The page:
Fireland - God 'N' Evil - (9/10)
Published on July 24, 2015
Genre:Power / Heavy Metal
It’s a bit of a tiresome sentiment, but there is definitely something to be said for the contrast between present day power metal and where it was 15 years ago, hence the frequent appeals of nostalgia that crop up whenever something dials back the clock considerably. Fireland is actually one of those bands that invokes that particular degree of nostalgia that borders on euphoria, though unlike many of the NWOBHM revivalist acts that were cropping up circa 2010, this Chilean outfit has its eyes fixed on a history a bit more recent than 1983. This particular time generally spanned from 1997 through 2000 where the songs were generally as fast as the mid to late 80s speed metal acts of Germany that were taking their cues from Judas Priest’s “Freewheel Burning” and Accept’s “Fast As A Shark”, but also taking some heavy melodic and atmospheric cues from Manowar, while not afraid to dabble in post-80s digital production advancements.
This same spirit as was so masterfully embodied in Hammerfall’s Legacy Of Kings and Steel Attack’s Where Mankind Fails is alive and well, and breathes new life through the celebration of speed and fury that is God ‘N’ Evil. This is the sort of album where a lot of the more ancillary elements of 80s epic metal such as keyboards and layered vocals are used extremely sparingly, giving way for more of the meat and potatoes that makes for a truly powerful sonic assault. The vast majority of this album cruises at full speed, varying a bit in terms of intensity with the riveting quasi-thrashing “Where Is Heaven” at the fringe, whereas a more restrained sense of speed that is still quite mobile emerges in the catchy fanfare of “It’s Not Magic”. There’s a lot of degrees of speed in between, all of it loaded with massive choruses and pounding guitars that occasionally remind of 1990s Nocturnal Rites, namely the hook-steeped affair of The Sacred Talisman, but is largely set exclusively on a Hammerfall path.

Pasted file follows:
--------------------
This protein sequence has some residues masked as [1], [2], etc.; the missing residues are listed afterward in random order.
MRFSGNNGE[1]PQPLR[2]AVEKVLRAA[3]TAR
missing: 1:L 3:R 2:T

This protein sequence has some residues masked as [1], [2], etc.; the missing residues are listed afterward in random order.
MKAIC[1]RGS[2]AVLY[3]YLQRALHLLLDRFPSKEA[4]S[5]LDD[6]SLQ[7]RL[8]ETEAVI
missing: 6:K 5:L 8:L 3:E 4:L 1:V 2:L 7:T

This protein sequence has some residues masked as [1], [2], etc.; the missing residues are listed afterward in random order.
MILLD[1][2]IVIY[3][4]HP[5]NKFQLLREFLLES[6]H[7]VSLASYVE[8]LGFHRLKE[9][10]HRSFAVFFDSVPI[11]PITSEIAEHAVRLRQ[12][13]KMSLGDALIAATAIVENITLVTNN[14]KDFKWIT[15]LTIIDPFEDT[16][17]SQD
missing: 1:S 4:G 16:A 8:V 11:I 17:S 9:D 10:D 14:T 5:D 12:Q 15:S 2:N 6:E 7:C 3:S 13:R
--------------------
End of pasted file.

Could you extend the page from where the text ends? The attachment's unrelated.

The effective emulation of Hammerfall doesn’t end with their speedy numbers, which admittedly occupy about 80% of this album’s total duration. The obligatory ballad that said Swedes normally have, and sometimes occasionally more than one, finds a perfect spiritual descendant in “Believe”, complete with a heartfelt crooning vocal performance and the dense atmospheric acoustic guitar sounds that conjure up images of distant horizons and lofty landscapes. It’s interesting to note that Rafael Castillo’s voice is one of the few areas where Hammerfall isn’t being the sole influence, as his somewhat more gritty vocalizations function as a perfect 50/50 combination of Joacim Cans and Kai Hansen. On a related note, this album’s lone mid-tempo, grooving number that listens a bit more like a heavy, Metallica number with a slight hint of Zakk Wylde along for the ride, and although “Dream” generally follows the faster character of the bulk of this album, the dense vocal and guitar harmonies gives it a heavy dose of Queen to go with one’s Helloween.
This is one of those back to basics affairs that manages to carry the day by reasserting something that has become scarce, so apart from an occasional studio gimmick in the vocals (there’s a few brief auto-tune passages on a couple of these songs), it tends to be pretty predictable. It’s music for people who want something familiar and something that doesn’t compromise, and this is about as close of a pure emulation of the heavier side of heavy metal tinged power metal just prior to the turn of the millennium as one can get following the rise of the Masterplan school of AOR and progressive tinged power metal. It calls its troops to arms the same way many of the great German and Swedish bands of the late 1990s did, toting a leather jacket and wielding a mighty broad sword. For the sake of the inner Viking and biker enthusiast in us all, God ‘N’ Evildesires a larger audience.